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Adrian Wintle

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  • Location
    Newmarket, Ontario, Canada
  • Interests
    Trains, Planes, Cars, Auto Racing and Rallying, Sailing,...

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  1. I believe the NS locos would be Dash 9-40CWs and the rest would be Dash 9-44CWs. Aside from RR-specific details (headlights etc.) they are otherwise indistinguishable.
  2. There is another K4 other than 1361. 3750 is at the Railroad Museum of Pennsylvania in Strasburg. Last time I was by it was looking a bit rusty (outside display). Adrian
  3. It was nice to meet up with people again this year, some of whom I only see every two years. Adrian
  4. Some additional notes on the Acela. I have now obtained enough bits to make a full trainset. With a second power unit (in one of the coaches - it is trivial to swap shells) it will now travel around Kato 15" curves at a respectable speed. Without the second power unit there was really no hope of running a full set (PC-End Business-Business-Business-Café-Business-First-PC). Adrian
  5. The infamous Montreal, Maine and Atlantic used a mix of EMD and GE equipment, but it was on the large side (not really a shortline, but not a Class 1 railroad). Until the gas fracking really took off, my favourite shortline (Wellsboro and Corning) used a single EMD switcher (an SW1500, I think) for it's twice weekly train (2-3 cars). It replaced that with 4 SD40s (ex- Quebec, North Shore, and Labrador) for hauling trainloads of fracking sand. The locos used will be whatever is appropriate to the traffic and cheap. As a rule of thumb, think non-turbo for EMD (e.g. GP38s rather than GP40s) and think two-axle rather than three-axle unless the traffic requires it. Adrian
  6. The grain hopper dates from about 1981. If you really get picky, there are a couple of issues with it. First, the Bachmann models are of the 4650 cu. ft. hoppers (stepped ends) rather than the Canadian 4550 cu. ft. grain hoppers (straight ends). Second, with an ALNX reporting mark this was a CN-allocated car - the CP-allocated cars had ALPX reporting marks. Despite this, it is a nice car and accurately decorated. Adrian
  7. CN doesn't need to do heritage units. Some of their units are still running in their fallen flag schemes (IC and BCRail for sure) and a lot are running in older versions of the black and red schemes. Adrian
  8. Norfolk Southern still has at least six SD40s. They are listed as SD40-2s as they have been upgraded internally, but they are still on the short SD40 frames. http://www.nsdash9.com/rosters/3428.html Adrian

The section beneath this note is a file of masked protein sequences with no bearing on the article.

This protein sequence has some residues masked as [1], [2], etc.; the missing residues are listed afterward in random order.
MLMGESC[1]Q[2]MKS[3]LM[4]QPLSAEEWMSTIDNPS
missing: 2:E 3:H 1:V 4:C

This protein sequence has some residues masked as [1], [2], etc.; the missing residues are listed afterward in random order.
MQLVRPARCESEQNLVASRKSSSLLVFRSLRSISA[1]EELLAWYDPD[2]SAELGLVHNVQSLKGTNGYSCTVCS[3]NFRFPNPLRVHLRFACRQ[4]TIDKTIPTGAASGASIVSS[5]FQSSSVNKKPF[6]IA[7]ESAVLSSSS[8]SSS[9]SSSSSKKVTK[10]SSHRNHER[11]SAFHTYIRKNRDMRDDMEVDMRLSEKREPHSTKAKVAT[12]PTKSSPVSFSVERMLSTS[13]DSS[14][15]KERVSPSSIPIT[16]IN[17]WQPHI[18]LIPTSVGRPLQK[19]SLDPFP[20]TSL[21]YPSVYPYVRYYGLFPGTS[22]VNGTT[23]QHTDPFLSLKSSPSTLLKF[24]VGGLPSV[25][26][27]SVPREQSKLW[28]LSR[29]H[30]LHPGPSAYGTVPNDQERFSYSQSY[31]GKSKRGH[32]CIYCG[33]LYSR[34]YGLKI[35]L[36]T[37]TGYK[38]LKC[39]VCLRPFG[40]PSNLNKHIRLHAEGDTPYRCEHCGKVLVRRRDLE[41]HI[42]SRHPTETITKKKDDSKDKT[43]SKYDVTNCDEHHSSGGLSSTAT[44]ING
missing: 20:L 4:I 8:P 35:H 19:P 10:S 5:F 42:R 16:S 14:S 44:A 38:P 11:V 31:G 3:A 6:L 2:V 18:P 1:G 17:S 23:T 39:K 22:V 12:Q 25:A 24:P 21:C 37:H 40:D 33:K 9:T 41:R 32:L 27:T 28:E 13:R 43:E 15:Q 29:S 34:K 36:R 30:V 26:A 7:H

9. I would agree. The majority of my stock has been converted to MT couplers regardless of the original couplers. For rolling stock it is often simpler to replace the trucks with MT ones. Locomotives can be more of a challenge but most can be converted relatively easily. If you are going down the MT route I would suggest getting the coupler height gauge. I do keep the Kato couplers on my passenger rolling stock and locos. Adrian
  10. Detail Associates did a 'City' and an 'Industrial District' as part of their Rail Scene 'Modular Backdrop System' line. These are artwork backdrops and are fairly small (about 11" by 4"). I don't know if they are made any more, but were fairly cheap. A better bet might be SceniKing who do quite nice photographic backdrops and have some that might work. http://www.sceniking.com/ Adrian
  11. I can't read the name. If I could I could probably figure out the provenance of it. Definitely Budd and, as you say, likely pre-war. Looks to be a sleeper-buffet-lounge-observation car. Further investigation suggests that it is one of the ex-NYC Brook cars (5 bedroom observation buffet lounge), built in 1949 for various services. I believe all seven of these cars are still in existence. Here is Babbling Brook: http://rrpicturearchives.net/showPicture.aspx?id=3574207 More: http://rrpicturearchives.net/rspicture.aspx?id=523336 Adrian
  12. Probably the most interesting bridge would be the Susquehanna River bridge. It goes over the mouth of the Susquehanna so it is a long bridge with a movable span in the middle (I'm not sure if it moves these days). To the south you have views over the north end of Chesapeake Bay and (on the west side) the very pretty town of Havre de Grace (the railroad passes over the north end of the town). To the north you can see (in order) the Rte. 40, CSX (ex B&O) and I95 bridges, and in the distance, Conowingo dam. The two pictures before Aberdeen above look to be taken looking south from the Susquehanna bridge. Adrian
  13. Considering that, in N-scale, there are no coaches to run behind it except the 'erzatz' stainless cars from Con-Cor and that some Canadian N-scale modellers (well , at least one ) consider the Canada 150 scheme to be ugly and a waste of vinyl... (and I've seen it in the flesh). And don't get me started on the Canada 150 Maple Leaf logo. Adrian
  14. It does firmly have D for derail on the switch stand. I presume the terminology depends on the railroad/area as dave1905 calls them split point derails in the post above. Adrian
  15. A GP40-2 has three equally-sized radiator fans at the end of the long hood (we'll call it the back of the loco for the purposes of this discussion). A GP35 also has three fans, but they are large-small-large. Looking from the front of the loco, a GP40-2 normally has a sight glass opening on the left side of the long hood, approximately under the leading radiator fan (this distinguishes it from a GP40). Both a GP35 or a GP40-2 could have dynamic brakes fitted - the bulge and fan in the middle of the long hood - or not, depending on the railroad. Adrian
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